The brand’s new, limited edition RM 50-02 ACJ Tourbillon Split Seconds Chronograph is a true engineering accomplishment. But does the watch miss the mark by focusing too much on the corporate jet passenger, rather than the actual pilot?
When I think about aviator chronographs, Richard Mille is not the first brand that comes to mind. Nothing against Richard Mille and their potential for producing a solid aviator. In fact, the brand has already released the RM 039 Aviator E6-B Tourbillon Flyback within that genre.
I’m a big fan of their watches and their quality and innovation is hard to argue against. But that still doesn’t change the fact that when I think aviation and watches, I think about brands like IWC, Bell & Ross, and of course Breitling.
And then came Richard Mille, telling us that “the world of aviation has always played an integral and inspirational role for Richard Mille” and that it was “only natural” that the brand would realize a horological masterpiece reflecting its connections to aviation. That masterpiece in question is the recently unveiled RM 50-02 Tourbillon Split Seconds Chronograph, a 30 pieces limited edition timepiece.
Sure, if we look hard enough we can see some parallels between the aviation industry and the way Richard Mille operates: both are constantly undergoing evolutionary changes with regards to traditional methods of engineering and design, where standard solutions are being challenged by new methods, means and materials.
But how well did the brand really capture the pilot’s spirit with their new watch?
The new RM 50-02 Tourbillon Split Seconds Chronograph is the result of collaboration between the watchmaker and Airbus, particularly the aviation giant’s corporate jets division (ACJ). In fact, it was Sylvain Mariat, Head of ACJ’s Creative Design Studio, that drafted the first designs for the RM 50-02 watch. To put that into perspective, it would be something like a designer from Richard Mille designing a corporate jet, and Airbus building it. And the fact that this watch was born in the design bureau of Airbus and not at Richard Mille is obvious at first sight.
Known for its distinctive case shapes, this watch also sports a unique design. Using Titanium-Aluminum alloy - the same alloy as that used in the Airbus for its jet turbine blades - the watch shape mirrors the outlines of a jet’s typical window shape. Even the screws used on the around the outer edge of the bezel have been replaced by Torq set, a distinctive shape that you can find on airplanes. Even the crown is inspired by a jet engine, bearing an engraved, wave patterned Airbus logo.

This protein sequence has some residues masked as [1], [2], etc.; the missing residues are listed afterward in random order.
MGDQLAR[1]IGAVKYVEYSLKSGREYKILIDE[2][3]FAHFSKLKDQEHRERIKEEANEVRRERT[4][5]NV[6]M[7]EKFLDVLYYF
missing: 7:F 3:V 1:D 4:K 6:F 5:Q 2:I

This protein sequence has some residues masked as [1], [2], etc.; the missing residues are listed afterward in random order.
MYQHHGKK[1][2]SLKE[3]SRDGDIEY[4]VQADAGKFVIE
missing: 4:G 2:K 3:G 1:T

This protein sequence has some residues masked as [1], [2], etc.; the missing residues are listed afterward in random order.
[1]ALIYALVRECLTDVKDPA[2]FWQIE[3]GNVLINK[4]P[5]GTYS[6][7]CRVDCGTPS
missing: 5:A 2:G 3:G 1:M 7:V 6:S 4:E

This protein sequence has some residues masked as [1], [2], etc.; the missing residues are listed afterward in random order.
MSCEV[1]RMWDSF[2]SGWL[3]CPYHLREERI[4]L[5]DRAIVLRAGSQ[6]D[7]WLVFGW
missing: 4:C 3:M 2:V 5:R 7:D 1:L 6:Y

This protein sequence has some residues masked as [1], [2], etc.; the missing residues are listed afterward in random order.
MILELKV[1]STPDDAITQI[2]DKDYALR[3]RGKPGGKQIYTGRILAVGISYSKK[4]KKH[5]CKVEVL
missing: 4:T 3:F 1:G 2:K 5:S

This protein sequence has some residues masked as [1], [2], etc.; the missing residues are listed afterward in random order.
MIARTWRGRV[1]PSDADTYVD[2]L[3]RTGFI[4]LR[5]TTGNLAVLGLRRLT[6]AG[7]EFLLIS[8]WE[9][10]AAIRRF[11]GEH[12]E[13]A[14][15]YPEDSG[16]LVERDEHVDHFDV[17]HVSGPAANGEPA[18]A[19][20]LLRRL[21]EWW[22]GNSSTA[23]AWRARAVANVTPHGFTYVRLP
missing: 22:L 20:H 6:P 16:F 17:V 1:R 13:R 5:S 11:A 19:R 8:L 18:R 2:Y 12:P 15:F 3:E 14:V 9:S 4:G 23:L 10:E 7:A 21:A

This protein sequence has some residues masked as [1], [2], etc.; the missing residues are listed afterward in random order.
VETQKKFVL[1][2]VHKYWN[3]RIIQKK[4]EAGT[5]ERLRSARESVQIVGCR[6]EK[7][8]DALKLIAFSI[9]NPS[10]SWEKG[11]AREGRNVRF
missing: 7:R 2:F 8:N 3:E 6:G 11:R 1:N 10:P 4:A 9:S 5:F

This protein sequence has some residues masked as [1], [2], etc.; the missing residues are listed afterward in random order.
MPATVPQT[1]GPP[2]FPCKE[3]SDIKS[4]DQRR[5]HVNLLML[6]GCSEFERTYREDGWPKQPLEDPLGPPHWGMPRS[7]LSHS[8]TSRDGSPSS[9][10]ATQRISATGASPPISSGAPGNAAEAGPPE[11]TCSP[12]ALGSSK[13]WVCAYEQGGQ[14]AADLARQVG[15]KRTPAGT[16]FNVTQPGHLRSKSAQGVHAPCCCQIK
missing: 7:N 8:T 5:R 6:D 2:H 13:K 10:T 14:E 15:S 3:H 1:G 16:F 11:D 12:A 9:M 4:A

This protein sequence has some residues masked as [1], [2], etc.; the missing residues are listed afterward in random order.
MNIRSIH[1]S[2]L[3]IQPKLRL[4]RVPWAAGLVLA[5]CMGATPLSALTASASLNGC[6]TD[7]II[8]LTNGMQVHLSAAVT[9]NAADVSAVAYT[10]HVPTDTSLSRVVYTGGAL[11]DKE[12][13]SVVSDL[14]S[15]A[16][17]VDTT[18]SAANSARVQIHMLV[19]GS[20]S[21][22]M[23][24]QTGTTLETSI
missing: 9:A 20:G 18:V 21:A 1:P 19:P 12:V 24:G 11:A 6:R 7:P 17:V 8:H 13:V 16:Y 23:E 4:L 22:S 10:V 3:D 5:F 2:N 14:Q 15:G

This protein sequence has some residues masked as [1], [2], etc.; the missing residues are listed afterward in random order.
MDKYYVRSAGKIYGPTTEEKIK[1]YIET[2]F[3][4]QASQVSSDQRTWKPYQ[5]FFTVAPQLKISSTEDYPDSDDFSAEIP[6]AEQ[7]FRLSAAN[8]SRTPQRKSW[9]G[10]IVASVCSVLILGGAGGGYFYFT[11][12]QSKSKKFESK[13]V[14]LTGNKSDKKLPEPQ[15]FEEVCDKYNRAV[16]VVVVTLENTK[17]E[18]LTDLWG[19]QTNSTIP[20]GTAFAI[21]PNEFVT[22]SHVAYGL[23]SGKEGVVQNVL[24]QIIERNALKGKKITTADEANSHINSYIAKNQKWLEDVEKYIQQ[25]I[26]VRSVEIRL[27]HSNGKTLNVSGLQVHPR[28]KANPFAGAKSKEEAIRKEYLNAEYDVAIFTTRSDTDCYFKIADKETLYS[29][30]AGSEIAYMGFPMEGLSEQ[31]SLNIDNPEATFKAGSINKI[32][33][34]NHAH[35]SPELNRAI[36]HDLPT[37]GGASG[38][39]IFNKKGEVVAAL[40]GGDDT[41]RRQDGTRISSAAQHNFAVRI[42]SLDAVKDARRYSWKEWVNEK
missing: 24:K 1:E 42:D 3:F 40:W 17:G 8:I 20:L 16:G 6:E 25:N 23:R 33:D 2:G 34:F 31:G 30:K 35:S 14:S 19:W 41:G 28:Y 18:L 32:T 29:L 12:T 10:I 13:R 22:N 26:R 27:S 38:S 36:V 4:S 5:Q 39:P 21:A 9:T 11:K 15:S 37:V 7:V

On the insides, we have the same engineering philosophy used by aeronautics engineers: an extensive application of skeletonisation to every possible area, offering significant weight reduction. Parts of the movement have also been coated with a distinctive aeronautical coating normally used to protect engine parts from corrosion.
That chassis protects the new RM50-02 tourbillon calibre, which also provides a power reserve indicator (70 hours), a torque indicator that supplies information about the tension of the mainspring allowing the optimisation of the chronometer function, and a function indicator to show the watch’s state in each of the positions for winding.
The end result is a visually breathtaking – maybe even overwhelming - view of the technical interior of the split seconds chronograph movement. The watch doesn’t look like a classic aviator chronograph on first glance, but it has all the requisite features and it can probably outperform all of the competition. Part of the reason is that Richard Mille doesn’t often do “typical”. The other part is that it seems the watch was designed with the corporate jet clientele in mind, not necessarily pilots.
Not looking like a typical aviator is probably a good thing. But it’s also the reason I will likely continue to not associate Richard Mille with aviation.